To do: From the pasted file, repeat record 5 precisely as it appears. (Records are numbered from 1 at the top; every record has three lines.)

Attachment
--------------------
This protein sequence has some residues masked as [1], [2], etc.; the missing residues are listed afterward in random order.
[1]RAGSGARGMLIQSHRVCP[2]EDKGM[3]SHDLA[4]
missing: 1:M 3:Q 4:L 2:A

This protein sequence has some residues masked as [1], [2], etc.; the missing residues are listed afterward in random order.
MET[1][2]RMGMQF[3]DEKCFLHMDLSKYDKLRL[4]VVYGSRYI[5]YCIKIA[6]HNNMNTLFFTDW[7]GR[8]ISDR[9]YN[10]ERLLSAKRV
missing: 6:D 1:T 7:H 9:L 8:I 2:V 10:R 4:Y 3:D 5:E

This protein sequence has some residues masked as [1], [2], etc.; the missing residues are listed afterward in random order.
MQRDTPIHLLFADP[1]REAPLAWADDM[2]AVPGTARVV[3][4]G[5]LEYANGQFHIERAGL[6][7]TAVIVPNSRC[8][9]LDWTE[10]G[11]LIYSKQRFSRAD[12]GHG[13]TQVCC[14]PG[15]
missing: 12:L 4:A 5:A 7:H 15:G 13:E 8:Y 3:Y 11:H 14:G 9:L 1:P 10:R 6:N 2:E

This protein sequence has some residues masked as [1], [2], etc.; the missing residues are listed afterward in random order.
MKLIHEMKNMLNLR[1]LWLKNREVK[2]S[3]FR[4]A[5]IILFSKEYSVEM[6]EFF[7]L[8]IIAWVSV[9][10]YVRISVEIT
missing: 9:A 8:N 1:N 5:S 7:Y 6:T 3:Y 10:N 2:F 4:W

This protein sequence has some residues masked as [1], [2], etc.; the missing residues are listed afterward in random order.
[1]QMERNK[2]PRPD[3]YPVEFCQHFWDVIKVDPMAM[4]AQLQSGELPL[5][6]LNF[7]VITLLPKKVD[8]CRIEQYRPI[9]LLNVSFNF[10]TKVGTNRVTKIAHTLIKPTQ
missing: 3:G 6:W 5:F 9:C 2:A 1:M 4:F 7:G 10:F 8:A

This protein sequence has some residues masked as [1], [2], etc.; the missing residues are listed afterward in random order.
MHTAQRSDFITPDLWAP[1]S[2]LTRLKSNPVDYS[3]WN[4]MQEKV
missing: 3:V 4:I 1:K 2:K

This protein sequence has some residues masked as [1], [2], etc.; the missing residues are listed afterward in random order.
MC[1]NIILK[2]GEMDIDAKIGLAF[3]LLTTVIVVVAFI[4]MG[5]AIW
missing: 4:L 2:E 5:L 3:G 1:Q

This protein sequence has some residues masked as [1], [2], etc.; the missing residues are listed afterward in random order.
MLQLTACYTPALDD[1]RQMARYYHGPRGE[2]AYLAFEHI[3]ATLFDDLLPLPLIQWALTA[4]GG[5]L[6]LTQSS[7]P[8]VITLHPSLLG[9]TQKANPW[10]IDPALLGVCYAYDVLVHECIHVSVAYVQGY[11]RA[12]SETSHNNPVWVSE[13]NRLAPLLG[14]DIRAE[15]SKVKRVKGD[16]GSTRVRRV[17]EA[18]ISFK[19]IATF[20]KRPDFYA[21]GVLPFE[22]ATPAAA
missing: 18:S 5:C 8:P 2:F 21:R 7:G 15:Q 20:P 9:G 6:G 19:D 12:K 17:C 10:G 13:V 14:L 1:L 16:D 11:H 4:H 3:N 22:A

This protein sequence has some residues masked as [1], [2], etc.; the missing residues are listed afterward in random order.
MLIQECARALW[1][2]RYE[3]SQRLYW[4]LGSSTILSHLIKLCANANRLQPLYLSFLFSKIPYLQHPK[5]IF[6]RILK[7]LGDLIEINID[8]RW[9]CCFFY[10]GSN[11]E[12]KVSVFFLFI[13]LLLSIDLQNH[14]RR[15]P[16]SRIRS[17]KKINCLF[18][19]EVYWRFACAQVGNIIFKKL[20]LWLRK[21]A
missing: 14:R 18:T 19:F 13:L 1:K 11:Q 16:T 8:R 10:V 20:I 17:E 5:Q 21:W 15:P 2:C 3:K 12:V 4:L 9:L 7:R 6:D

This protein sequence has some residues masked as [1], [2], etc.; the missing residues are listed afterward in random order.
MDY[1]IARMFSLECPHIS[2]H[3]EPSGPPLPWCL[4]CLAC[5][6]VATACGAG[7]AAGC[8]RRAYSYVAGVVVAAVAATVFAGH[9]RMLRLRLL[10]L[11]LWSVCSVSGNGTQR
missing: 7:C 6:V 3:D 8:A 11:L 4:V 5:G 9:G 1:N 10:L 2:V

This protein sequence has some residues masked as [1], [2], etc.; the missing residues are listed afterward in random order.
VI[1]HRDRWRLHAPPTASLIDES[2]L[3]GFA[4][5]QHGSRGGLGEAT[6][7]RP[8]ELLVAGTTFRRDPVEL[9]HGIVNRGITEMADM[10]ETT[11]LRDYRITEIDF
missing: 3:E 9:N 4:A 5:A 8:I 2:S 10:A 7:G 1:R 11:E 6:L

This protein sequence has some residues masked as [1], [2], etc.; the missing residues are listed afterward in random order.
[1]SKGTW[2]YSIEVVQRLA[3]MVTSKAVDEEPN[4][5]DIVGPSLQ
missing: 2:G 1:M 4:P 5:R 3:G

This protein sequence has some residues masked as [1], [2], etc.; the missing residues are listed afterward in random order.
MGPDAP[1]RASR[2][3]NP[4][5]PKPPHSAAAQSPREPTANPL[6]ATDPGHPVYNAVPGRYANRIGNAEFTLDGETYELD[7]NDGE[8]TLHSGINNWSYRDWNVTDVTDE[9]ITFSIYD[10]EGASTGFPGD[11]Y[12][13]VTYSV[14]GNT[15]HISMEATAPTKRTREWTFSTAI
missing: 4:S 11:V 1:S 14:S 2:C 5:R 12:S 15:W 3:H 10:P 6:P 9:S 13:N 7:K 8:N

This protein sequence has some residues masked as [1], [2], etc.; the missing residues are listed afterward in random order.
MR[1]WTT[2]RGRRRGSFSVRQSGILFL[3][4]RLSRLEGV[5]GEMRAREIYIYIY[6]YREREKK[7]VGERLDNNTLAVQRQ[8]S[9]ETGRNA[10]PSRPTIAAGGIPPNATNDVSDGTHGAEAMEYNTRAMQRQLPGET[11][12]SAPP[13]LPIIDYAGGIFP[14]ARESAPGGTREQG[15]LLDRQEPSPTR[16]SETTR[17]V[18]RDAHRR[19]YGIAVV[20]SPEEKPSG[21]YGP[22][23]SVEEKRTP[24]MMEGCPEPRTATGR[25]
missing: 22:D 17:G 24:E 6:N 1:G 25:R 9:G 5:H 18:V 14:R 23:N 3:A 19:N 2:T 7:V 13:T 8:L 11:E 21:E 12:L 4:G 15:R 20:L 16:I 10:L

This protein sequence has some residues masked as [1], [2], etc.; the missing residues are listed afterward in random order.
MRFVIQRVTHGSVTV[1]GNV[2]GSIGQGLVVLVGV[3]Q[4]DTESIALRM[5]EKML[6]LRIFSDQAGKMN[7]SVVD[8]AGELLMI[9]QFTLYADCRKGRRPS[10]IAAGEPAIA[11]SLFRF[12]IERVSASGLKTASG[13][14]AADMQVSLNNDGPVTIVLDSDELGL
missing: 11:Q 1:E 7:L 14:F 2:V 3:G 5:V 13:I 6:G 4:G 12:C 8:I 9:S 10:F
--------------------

This protein sequence has some residues masked as [1], [2], etc.; the missing residues are listed afterward in random order.
[1]QMERNK[2]PRPD[3]YPVEFCQHFWDVIKVDPMAM[4]AQLQSGELPL[5][6]LNF[7]VITLLPKKVD[8]CRIEQYRPI[9]LLNVSFNF[10]TKVGTNRVTKIAHTLIKPTQ
missing: 3:G 6:W 5:F 9:C 2:A 1:M 4:F 7:G 10:F 8:A